Author: Greg Rucka
Publisher: Little Brown
Alpha is written by Greg Rucka who has an article on strong female characters, but you won't find any strong female characters here. All the females are appendages to the men, because this is a macho military man kind of a novel. After I read this, I decided that I probably had to visit the improbable characters populating his comic books to find out what he thinks a strong female character should be, and I wasn't impressed there, either.
This novel reads like a rip-off of a movie I saw some time ago about the take-over of a theme park by thieves or terrorists, but I cannot for the life of me recall its name. I guess it wasn't that great, huh?! I've searched on Amazon, on Netflix, and on the Internet, including IMDB, but I've failed to dig up the name of the movie I saw, and IMDB doesn't identify Rucka as the writer of such a movie or as a movie based on anything he wrote.
In this take, a terrorist threat aimed at the fictional Wilsonville theme park a thinly disguised Disney knock off, comes to the attention of government agencies, so Jad Bell, a master sergeant in some special forces outfit or other, is recruited as deputy safety director. Another of his team is working as a security employee. There is a third person, a CIA operative, also working there, but the park's management has no idea that it's a target, nor that there are undercover operatives implanted at the park.
When the terror does strike, it's in the form of a couple of dozen guys who set up a dirty bomb. It turns out they were hired by a US government politician who wanted to literally scare-up funds for defense, but the terrorists take that and run with it, and then demand that this same guy pay them over again what he already paid, otherwise they really will detonate this bomb. It's up to Bell and his team to rescue the hostages, take out the terrorists and defuse the bomb. In short, your standard macho bullshit.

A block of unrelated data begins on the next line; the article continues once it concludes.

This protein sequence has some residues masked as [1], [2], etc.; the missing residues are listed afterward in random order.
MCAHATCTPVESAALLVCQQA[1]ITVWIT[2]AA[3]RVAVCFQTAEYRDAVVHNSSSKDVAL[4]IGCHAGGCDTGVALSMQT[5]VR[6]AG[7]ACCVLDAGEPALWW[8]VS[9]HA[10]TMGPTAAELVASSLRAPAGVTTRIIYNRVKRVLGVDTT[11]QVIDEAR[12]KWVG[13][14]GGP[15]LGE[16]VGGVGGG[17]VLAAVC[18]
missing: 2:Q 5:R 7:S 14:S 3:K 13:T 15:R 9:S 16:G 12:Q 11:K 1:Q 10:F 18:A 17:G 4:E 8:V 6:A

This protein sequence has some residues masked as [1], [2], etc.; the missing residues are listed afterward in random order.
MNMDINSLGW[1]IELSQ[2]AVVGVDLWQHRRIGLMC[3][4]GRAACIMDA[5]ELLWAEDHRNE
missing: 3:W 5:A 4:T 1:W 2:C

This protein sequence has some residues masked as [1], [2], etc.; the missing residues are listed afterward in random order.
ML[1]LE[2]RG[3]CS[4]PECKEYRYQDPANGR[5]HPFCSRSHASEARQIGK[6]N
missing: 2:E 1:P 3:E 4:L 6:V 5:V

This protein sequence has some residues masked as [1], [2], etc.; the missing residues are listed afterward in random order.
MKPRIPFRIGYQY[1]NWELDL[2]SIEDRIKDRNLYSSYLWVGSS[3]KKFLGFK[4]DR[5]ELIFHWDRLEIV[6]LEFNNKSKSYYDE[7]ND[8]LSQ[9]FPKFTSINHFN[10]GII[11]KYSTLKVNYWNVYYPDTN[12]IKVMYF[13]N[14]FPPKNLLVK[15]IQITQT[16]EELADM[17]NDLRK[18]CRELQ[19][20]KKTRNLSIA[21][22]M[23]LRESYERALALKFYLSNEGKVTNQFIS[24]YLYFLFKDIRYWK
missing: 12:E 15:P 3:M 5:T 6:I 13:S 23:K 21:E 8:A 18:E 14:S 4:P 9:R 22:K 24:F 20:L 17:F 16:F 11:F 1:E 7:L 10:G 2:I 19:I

The complication is that Bell's wife is in the park with his deaf daughter, taking a tour which magically happened to be on this self-same day, of course. The daughter, Anthea, does seem to be a strong woman, but she's marginalized, Bell's ex wife (it's always the ex in these stories, isn't it?) is a complete moron. In the first part of the novel, Bell pretty much outright begs her not to visit the park, but he can't tell her exactly why, and so this dip-shit chooses to completely ignore the advice of her terrorist-expert husband. Later in the story, she bitches him out about getting her into this and putting her daughter at risk! What a frickin' numb-skull!
Generally this novel is well-written and I certainly had no trouble maintaining interest in it, but once in a while there was a "Wait, what?" moment. At one point, Rucka writes, "...judders to a sudden, sharp stop." I'm not sure that makes sense. Judders is a word, although it's not one I like. The problem as I see it is that "judders" implies at least a small amount of time for said juddering to happen, which seems to be at odds with the "sudden, sharp stop" portion of the sentence. Maybe it's just me, but I would never have written that. It just sounds too weird to me.
I have no idea, even having read this novel, what the 'Alpha' title is all about, unless it describes the guy on the cover holding his gun like it's a loaded automatic metal dick....
So overall this was not quite a disaster, but neither was it anything memorable, new, inventive, or original and, as I said, it's strongly reminiscent, if not a rip-off, of that movie. So in short, I can't rate this as a worthy read. Others have done far more with less.